A Shaggy Revolution
With all the cinemas still shut, the column continues to ping-pong between new streaming releases and weird old movies… or, in this week's subject, weird relatively recent movies. Kornel Mundruczo's White God, originally released in 2014, opens with a rather lovely aerial shot of a seemingly-deserted city, which I presume is Budapest (this is a Hungarian production). Gradually we become aware of a single moving figure in the great urban expanse – a teenage girl (Zsofia Psotta), riding her bicycle. (There is a trumpet sticking out of her backpack, incongruously enough.)
The question of what is going on begins to be answered very soon, although it is not an answer which is particularly helpful: the girl, whom we eventually learn is called Lili, is being chased by dogs. But just one or two dogs. Not even a pack of six or seven or a dozen. Hundreds of dogs of all shapes and sizes are pursuing her through the streets of the apparently empty city.
My default position is to be rather disparaging about films which open with this kind of striking sequence and then jump back to days or weeks earlier to show how we ended up in this situation. With a TV show or a book, where the audience may have come across it by chance and may not be fully committed, fair enough: hook them in. But for a movie? Come on. They've already bought their ticket and popcorn and settled in. This kind of tease is surely not necessary.
Except when it's really well done, of course. The opening of White God (as far as I can tell this is a fridge title, by the way) is certainly well done enough, and, like the rest of the movie, scores impressively high on the 'well, I've never seen anything quite like this before'.
The plot proper begins with Lili's mother having to go to Australia for her work for three months, obliging Lili to go and live with her cold and distant father, Daniel (Sandor Zsota). This would be awkward enough – Daniel's flat is so small that the two of them have to share a bedroom – but the situation is exacerbated by the fact that Lili, naturally, insists on bringing her dog Hagen with her (Hagen is played by two other dogs, named Bodie and Luke).
It turns out that the Hungarian government has recently imposed a special tax on non-purebreed dogs (just go with it, I guess), and naturally Hagen is a mongrel. This is the last straw for Daniel, who turns Hagen out of the car on a busy road and drives off.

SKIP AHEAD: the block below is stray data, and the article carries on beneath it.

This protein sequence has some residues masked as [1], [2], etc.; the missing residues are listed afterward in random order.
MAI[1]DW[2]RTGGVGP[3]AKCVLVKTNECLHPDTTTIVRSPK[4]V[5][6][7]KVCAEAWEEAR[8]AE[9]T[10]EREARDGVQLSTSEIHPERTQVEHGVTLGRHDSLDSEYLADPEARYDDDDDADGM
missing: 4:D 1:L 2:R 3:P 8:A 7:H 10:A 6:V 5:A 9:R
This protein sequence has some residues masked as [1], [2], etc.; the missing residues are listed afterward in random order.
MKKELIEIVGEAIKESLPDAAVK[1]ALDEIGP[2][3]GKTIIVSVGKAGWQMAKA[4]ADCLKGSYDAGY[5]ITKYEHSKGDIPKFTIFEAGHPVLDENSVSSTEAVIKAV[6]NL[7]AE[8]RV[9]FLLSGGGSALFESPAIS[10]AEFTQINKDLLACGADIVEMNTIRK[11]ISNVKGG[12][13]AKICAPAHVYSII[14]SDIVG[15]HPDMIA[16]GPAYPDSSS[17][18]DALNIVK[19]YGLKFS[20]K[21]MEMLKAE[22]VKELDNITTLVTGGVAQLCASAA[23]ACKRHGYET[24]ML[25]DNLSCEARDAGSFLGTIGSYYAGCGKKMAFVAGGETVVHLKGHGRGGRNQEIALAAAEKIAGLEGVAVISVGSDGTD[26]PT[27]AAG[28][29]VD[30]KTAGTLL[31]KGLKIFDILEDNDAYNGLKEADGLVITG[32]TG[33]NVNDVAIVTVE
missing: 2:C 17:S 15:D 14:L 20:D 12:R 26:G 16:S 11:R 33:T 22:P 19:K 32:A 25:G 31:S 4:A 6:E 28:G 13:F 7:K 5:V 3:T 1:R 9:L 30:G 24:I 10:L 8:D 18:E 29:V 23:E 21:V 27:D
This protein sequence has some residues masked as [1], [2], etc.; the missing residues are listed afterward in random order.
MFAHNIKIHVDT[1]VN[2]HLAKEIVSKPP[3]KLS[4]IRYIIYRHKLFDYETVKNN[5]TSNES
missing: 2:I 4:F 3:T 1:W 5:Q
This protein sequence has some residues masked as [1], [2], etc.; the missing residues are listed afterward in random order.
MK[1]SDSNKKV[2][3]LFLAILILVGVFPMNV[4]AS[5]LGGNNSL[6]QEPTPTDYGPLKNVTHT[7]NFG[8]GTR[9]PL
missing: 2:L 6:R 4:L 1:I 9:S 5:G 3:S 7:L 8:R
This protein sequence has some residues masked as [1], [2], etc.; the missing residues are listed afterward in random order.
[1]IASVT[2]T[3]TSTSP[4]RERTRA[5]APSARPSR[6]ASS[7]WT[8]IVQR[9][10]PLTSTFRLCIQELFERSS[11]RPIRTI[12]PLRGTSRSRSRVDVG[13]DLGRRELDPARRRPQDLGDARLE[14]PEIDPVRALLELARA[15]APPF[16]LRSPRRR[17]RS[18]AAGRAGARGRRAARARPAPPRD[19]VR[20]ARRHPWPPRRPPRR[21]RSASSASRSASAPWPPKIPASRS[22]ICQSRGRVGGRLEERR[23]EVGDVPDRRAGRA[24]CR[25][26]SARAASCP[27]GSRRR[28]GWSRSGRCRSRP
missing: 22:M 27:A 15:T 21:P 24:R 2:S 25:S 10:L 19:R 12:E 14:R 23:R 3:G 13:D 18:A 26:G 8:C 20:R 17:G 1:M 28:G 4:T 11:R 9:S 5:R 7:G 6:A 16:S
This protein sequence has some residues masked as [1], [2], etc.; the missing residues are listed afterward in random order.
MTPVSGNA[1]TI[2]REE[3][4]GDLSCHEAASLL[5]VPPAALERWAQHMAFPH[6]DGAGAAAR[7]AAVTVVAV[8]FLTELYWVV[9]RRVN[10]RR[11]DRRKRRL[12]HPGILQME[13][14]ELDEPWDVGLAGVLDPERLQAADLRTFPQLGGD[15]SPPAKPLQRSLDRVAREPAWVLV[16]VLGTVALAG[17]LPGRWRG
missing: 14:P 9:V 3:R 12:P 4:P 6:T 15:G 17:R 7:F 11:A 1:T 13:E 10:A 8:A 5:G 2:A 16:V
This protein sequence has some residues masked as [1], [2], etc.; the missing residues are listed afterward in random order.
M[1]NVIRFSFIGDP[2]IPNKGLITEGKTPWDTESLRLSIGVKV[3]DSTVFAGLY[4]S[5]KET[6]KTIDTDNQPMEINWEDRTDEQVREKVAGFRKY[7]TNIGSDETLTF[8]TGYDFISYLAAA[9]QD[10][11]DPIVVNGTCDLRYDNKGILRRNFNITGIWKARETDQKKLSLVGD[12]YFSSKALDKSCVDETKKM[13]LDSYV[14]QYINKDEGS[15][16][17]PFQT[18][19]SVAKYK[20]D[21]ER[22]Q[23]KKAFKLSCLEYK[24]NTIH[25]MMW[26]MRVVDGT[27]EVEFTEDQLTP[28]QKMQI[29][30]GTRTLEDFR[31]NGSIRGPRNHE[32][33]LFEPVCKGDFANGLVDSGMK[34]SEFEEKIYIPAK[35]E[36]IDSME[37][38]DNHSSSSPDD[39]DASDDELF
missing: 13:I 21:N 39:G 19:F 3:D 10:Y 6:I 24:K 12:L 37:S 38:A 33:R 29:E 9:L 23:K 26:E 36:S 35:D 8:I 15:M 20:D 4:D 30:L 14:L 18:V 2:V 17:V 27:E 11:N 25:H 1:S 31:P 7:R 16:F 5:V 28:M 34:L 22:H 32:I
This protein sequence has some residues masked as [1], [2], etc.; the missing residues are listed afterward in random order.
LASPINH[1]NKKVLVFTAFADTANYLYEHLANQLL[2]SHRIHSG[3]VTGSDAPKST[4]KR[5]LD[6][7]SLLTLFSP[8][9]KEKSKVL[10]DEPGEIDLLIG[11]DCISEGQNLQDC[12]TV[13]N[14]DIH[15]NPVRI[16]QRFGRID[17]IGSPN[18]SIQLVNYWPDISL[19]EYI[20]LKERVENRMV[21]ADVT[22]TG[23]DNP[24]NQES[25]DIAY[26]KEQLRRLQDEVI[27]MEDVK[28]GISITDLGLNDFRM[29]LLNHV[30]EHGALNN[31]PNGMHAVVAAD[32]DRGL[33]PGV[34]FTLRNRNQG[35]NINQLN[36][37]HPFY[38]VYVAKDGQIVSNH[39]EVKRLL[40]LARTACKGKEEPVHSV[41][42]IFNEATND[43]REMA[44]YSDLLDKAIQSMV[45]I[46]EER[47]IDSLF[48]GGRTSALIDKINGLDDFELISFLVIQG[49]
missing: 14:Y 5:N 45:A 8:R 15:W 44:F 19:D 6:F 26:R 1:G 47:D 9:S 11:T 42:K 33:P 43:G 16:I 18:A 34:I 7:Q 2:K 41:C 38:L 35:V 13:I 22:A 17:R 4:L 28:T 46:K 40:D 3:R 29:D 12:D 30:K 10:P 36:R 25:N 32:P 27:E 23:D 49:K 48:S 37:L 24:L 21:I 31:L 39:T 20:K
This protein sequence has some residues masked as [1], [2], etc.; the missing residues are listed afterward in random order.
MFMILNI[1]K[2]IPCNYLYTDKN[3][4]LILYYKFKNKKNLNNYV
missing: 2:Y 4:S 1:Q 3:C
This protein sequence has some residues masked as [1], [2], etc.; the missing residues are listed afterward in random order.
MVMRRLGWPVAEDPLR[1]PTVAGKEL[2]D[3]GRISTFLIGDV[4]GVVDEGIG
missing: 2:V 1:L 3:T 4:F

So far, so very much like a whole load of weepy melodramas about dogs and their young owners – but even up to this point, the film has had a bleak, hard edge to it, suggesting things may take a slightly different path. So it proves, as the narrative splits – one strand follows Lili's attempts to find Hagen, rebelling against her father and getting into trouble as she does so. This isn't a barrel of laughs, but it's still lighter than the travails of Hagen, who is variously hunted and exploited by the human beings he encounters, eventually being sold to a man who trains him to take part in dog-fighting bouts. (There is a degree of grisliness involved, but the film almost goes out of its way to indicate no animals were harmed, etc.) Hagen ends up being grabbed and taken to the pound, but there's only so much that a dog can take before he snaps…
As readers of long standing will know, I usually avoid lazy 'this film is like X meets Y' formulations, but the temptation to describe White God as 'Lassie meets Rise of the Planet of the Apes' is irresistible (obviously). Soon enough Hagen is leading a horde of warrior mongrels into the city, intent on a terrible revenge against human civilisation…
Well, as I said: the film does score highly on the 'not seen this in a movie before' front, and the storytelling is very well done, considering that quite long stretches of the film feature no dialogue whatsoever. The radical shifts in the narrative – from girl-and-her-dog melodrama, to the bleak and naturalistic mid-section, to the slightly surreal fantasy-horror of the closing stages – are very adroitly handled as well. Nor should one overlook the contribution made by the two lead actors – Zsofia Psotta in particular gives an impressively self-possessed performance.
The truth is, while novelty isn't everything when it comes to a story, genuine novelty can take you a surprisingly long way. I can understand why the makers of the film decided to open with the flash-forward to the third act: seeing how we get from an ordinary, rather downbeat domestic drama to one of the more surreal movie apocalypses of recent years is the film's main point of traction.
That said, once the doggie apocalypse gets going, there's an element of slightly self-conscious weirdness to the film that stops it from being completely successful and immersive as either a drama or a piece of horror – perhaps it's there all along, albeit as manneredness rather than weirdness. Possibly even the writers and director are aware that suggesting a canine rebellion could put a whole city into lockdown and lead to the army being called out.
Beyond that, I'm also slightly curious as to what the moral premise of the movie is. There's clearly some kind of subtext about animal rights going on – Daniel appears to be some kind of quality control inspector at an abattoir, and we get to see various scenes showing what goes on there (knives and bone saws are prominent). Clearly, if everyone had been nicer to Hagen from the start, things would have worked out differently – but is the subtext and fundamental message of the film really just 'be nicer to dogs'? I rather think it might be, in which case we kind of have to conclude that White God is ultimately quite facile.
But, as noted, for all that it may be a slightly odd and simplistic fable, White God is well directed and performed, with sterling work in particular from the animal trainers. It's certainly worth watching simply for its sheer 'you what…?' value.